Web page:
balloon


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References in classic literature ?
I lay outstretched where I had fallen from the balloon.
Harrison Ainsworth, to whose politeness our agent is also indebted for much verbal information respecting the balloon itself, its construction, and other matters of interest.
This consideration led Sir George Cayley to think only of adapting a propeller to some machine having of itself an independent power of support - in a word, to a balloon ; the idea, however, being novel, or original, with Sir George, only so far as regards the mode of its application to practice.
It lay in the level plain right under our feet--all spread abroad like a picture--and we looked down upon it as we might have looked from a balloon.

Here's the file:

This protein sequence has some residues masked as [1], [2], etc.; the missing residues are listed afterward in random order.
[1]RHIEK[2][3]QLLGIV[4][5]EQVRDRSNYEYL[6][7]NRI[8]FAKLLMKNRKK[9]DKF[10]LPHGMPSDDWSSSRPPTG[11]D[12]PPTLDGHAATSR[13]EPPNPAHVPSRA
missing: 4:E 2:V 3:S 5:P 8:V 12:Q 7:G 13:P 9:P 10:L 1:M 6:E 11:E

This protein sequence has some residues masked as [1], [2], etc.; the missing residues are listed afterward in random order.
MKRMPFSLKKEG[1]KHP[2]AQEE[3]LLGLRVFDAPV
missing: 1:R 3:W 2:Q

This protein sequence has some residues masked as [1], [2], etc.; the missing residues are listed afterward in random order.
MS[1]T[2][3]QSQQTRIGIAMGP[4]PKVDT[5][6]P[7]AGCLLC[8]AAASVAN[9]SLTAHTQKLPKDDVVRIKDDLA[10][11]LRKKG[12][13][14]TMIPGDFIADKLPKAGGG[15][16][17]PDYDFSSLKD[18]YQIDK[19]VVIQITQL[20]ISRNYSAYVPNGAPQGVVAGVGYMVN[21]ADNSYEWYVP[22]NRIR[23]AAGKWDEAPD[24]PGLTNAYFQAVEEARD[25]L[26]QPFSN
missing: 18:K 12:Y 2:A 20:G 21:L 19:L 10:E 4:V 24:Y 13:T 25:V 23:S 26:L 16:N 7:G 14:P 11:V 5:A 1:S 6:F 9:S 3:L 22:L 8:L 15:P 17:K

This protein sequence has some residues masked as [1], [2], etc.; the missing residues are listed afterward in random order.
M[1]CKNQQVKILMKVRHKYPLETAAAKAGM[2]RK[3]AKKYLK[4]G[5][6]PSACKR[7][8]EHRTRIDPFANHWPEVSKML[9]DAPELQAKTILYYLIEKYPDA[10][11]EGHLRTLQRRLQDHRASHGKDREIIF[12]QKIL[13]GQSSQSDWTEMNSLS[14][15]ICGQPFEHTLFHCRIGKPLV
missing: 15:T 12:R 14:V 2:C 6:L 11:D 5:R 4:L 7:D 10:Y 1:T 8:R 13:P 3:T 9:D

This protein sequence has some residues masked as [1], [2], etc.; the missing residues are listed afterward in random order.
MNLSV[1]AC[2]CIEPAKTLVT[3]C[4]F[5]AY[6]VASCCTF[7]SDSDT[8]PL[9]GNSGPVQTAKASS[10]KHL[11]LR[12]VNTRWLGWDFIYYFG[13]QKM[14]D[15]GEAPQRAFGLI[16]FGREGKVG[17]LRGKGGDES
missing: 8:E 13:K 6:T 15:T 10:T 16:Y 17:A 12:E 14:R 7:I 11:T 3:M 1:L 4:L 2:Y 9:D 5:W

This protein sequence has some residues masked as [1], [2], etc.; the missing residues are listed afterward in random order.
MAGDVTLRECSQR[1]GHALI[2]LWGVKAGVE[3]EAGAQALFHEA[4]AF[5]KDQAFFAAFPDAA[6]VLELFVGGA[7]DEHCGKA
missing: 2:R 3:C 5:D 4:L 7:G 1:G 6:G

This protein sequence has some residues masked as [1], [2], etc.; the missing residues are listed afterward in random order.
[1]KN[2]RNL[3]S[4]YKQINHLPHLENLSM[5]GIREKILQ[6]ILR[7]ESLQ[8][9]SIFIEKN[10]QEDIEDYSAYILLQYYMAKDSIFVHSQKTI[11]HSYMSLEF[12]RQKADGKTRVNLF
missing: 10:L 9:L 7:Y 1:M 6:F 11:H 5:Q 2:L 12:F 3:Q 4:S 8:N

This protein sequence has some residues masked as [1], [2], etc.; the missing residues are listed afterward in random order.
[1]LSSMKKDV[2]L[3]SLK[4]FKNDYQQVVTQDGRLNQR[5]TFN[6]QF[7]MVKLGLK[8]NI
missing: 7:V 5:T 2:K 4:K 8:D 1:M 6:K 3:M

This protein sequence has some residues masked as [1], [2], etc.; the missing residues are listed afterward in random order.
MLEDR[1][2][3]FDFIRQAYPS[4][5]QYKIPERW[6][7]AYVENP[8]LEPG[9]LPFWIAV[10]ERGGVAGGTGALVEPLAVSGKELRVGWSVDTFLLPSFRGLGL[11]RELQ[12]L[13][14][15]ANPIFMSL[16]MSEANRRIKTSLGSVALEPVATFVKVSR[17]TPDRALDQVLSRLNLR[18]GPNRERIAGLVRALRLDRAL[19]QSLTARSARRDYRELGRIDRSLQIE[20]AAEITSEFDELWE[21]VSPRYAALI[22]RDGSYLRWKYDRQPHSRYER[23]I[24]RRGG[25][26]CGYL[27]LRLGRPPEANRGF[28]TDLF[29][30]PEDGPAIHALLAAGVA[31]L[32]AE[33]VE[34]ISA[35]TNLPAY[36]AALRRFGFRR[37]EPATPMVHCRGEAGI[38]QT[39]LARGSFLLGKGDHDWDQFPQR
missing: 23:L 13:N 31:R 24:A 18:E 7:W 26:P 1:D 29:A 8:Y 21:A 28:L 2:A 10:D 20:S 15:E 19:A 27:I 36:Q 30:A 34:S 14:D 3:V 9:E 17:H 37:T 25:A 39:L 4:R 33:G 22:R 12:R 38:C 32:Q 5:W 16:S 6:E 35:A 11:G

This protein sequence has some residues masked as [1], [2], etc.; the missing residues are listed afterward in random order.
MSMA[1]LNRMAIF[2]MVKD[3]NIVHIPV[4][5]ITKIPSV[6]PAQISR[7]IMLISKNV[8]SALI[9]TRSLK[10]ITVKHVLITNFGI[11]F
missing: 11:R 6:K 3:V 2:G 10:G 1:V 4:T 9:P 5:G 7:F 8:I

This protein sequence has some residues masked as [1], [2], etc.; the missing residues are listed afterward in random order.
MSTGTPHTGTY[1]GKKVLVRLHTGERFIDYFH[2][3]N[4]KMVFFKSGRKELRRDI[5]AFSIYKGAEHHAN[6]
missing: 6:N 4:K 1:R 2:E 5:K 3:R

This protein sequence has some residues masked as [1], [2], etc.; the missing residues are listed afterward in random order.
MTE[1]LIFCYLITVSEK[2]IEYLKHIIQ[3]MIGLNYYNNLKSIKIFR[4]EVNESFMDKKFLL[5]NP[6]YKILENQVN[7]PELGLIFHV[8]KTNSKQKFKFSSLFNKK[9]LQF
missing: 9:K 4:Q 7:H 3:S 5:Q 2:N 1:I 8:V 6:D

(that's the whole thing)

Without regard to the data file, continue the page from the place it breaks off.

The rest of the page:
Now as Bert and Grubb bawled their chorus for the third time, they became aware of a very big, golden-brown balloon low in the sky to the north-west, and coming rapidly towards them.
The balloon rose and fell, went out of sight--"landed, thank goodness," said Grubb--re-appeared with a leap.
To distract his thoughts he drove that day to the village of Vorontsovo to see the great balloon Leppich was constructing to destroy the foe, and a trial balloon that was to go up next day.
Far up in the air was an object that looked like a balloon.
Gradually the balloon grew bigger, which was proof that it was settling down upon the Land of the Mangaboos.
The mid-air part of one great deed I saw, however, and that was the balloon attacks made by our comrades on the fortresses.
This is as near to being inside as she may venture, because, if she were to let go her hold of the railings for one moment, the balloons would lift her up, and she would be flown away.
AN Officer of the Government, with a great outfit of mule-waggons loaded with balloons, kites, dynamite bombs, and electrical apparatus, halted in the midst of a desert, where there had been no rain for ten years, and set up a camp.